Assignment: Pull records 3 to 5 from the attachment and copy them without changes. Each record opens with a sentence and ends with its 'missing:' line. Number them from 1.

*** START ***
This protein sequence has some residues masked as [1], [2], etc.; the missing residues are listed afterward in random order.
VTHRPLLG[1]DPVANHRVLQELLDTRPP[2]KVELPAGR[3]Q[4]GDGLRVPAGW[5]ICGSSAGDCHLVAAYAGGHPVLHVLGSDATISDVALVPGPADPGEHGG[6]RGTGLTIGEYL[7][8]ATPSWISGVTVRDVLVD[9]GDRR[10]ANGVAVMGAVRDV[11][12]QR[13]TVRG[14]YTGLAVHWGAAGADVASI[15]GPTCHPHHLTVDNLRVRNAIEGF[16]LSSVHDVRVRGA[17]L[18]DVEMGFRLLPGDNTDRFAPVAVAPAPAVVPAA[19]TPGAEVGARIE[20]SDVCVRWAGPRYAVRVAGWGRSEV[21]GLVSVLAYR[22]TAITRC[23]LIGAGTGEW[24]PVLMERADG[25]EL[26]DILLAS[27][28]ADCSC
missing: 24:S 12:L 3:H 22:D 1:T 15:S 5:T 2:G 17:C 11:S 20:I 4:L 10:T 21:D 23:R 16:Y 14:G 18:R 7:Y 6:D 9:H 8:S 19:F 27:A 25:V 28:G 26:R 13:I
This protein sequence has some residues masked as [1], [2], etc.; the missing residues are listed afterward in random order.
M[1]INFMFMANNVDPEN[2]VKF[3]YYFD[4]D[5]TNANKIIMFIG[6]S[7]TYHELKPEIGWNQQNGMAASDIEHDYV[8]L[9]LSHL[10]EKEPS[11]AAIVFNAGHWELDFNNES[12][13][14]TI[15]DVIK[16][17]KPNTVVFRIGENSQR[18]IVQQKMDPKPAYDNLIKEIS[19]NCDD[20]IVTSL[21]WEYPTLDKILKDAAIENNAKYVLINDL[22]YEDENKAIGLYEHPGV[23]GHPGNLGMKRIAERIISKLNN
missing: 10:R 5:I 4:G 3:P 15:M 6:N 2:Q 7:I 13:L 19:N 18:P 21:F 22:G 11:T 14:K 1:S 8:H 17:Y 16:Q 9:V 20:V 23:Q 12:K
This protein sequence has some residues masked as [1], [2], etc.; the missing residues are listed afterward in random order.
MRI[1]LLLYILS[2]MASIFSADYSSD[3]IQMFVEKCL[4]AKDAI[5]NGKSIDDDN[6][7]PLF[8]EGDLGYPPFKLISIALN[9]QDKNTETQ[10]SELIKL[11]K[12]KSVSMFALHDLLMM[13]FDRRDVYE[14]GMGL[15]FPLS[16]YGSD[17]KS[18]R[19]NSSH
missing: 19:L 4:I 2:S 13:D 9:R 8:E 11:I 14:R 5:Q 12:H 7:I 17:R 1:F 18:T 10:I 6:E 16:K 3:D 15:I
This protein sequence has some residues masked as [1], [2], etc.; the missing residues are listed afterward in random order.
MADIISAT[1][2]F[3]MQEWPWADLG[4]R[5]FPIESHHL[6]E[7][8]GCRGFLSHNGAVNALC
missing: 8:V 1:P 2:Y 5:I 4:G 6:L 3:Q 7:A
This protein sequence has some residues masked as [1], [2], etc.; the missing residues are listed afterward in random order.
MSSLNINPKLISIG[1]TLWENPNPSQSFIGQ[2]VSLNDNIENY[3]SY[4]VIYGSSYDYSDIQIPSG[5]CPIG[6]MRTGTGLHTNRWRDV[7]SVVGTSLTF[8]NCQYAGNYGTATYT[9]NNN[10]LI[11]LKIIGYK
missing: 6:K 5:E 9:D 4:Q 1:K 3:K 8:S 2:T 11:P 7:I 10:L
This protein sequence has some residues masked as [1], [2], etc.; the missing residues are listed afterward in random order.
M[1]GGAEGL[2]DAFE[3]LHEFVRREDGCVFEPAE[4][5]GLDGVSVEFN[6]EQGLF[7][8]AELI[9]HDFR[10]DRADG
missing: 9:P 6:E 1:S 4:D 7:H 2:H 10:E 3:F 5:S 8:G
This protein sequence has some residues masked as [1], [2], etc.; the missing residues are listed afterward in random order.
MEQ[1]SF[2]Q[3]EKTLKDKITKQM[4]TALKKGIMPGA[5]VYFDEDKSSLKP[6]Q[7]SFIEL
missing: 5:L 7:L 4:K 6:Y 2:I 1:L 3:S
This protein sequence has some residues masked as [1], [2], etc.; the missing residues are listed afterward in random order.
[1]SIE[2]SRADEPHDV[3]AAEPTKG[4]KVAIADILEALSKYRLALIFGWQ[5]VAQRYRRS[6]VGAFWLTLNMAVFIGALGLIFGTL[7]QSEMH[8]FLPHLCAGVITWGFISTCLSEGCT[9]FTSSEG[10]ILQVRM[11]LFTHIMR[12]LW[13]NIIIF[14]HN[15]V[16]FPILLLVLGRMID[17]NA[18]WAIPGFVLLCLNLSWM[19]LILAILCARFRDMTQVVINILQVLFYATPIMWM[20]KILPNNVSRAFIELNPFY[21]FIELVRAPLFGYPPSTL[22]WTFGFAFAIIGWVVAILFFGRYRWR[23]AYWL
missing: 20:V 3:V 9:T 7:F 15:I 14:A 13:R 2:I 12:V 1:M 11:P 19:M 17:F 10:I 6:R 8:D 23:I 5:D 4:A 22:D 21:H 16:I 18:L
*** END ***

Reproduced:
This protein sequence has some residues masked as [1], [2], etc.; the missing residues are listed afterward in random order.
MRI[1]LLLYILS[2]MASIFSADYSSD[3]IQMFVEKCL[4]AKDAI[5]NGKSIDDDN[6][7]PLF[8]EGDLGYPPFKLISIALN[9]QDKNTETQ[10]SELIKL[11]K[12]KSVSMFALHDLLMM[13]FDRRDVYE[14]GMGL[15]FPLS[16]YGSD[17]KS[18]R[19]NSSH
missing: 19:L 4:I 2:S 13:D 9:R 8:E 11:I 14:R 5:Q 12:H 7:I 17:R 1:F 18:T 10:I 6:E 16:K 3:D 15:I
This protein sequence has some residues masked as [1], [2], etc.; the missing residues are listed afterward in random order.
MADIISAT[1][2]F[3]MQEWPWADLG[4]R[5]FPIESHHL[6]E[7][8]GCRGFLSHNGAVNALC
missing: 8:V 1:P 2:Y 5:I 4:G 6:L 3:Q 7:A
This protein sequence has some residues masked as [1], [2], etc.; the missing residues are listed afterward in random order.
MSSLNINPKLISIG[1]TLWENPNPSQSFIGQ[2]VSLNDNIENY[3]SY[4]VIYGSSYDYSDIQIPSG[5]CPIG[6]MRTGTGLHTNRWRDV[7]SVVGTSLTF[8]NCQYAGNYGTATYT[9]NNN[10]LI[11]LKIIGYK
missing: 6:K 5:E 9:D 4:Q 1:K 3:K 8:S 2:T 11:P 7:I 10:L